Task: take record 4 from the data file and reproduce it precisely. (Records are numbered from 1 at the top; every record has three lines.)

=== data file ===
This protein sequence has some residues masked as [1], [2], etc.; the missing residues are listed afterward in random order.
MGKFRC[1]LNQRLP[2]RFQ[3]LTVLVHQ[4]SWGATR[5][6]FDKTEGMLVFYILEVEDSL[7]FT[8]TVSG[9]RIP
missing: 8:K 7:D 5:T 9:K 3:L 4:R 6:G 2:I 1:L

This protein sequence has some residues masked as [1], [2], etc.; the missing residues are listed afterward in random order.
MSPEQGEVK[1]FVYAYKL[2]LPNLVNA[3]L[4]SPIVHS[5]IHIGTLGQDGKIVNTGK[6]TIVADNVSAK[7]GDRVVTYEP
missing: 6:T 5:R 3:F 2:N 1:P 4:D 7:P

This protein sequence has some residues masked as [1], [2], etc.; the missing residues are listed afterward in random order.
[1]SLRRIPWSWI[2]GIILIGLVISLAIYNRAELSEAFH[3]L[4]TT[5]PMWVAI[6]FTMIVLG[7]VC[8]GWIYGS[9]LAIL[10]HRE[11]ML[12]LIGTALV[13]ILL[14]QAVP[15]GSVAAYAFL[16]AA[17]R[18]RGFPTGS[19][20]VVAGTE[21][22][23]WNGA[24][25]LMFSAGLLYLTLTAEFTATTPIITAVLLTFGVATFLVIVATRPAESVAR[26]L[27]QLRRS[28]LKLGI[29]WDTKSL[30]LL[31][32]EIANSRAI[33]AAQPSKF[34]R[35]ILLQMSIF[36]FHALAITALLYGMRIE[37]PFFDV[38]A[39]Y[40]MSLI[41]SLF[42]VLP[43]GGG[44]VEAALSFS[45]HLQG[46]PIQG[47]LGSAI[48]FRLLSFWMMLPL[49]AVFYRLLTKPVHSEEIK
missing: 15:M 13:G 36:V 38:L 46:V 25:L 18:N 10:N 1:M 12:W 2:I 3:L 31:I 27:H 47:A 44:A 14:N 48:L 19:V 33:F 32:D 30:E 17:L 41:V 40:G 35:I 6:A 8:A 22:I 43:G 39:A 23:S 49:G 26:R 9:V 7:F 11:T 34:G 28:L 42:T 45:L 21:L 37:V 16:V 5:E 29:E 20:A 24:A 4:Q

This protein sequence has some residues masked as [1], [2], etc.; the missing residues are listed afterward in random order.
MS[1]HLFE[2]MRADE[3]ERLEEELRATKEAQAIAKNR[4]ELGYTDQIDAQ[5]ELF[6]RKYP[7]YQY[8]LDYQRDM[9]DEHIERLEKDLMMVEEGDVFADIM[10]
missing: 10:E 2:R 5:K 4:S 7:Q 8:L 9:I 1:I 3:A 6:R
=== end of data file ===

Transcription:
This protein sequence has some residues masked as [1], [2], etc.; the missing residues are listed afterward in random order.
MS[1]HLFE[2]MRADE[3]ERLEEELRATKEAQAIAKNR[4]ELGYTDQIDAQ[5]ELF[6]RKYP[7]YQY[8]LDYQRDM[9]DEHIERLEKDLMMVEEGDVFADIM[10]
missing: 10:E 2:R 5:K 4:S 7:Q 8:L 9:I 1:I 3:A 6:R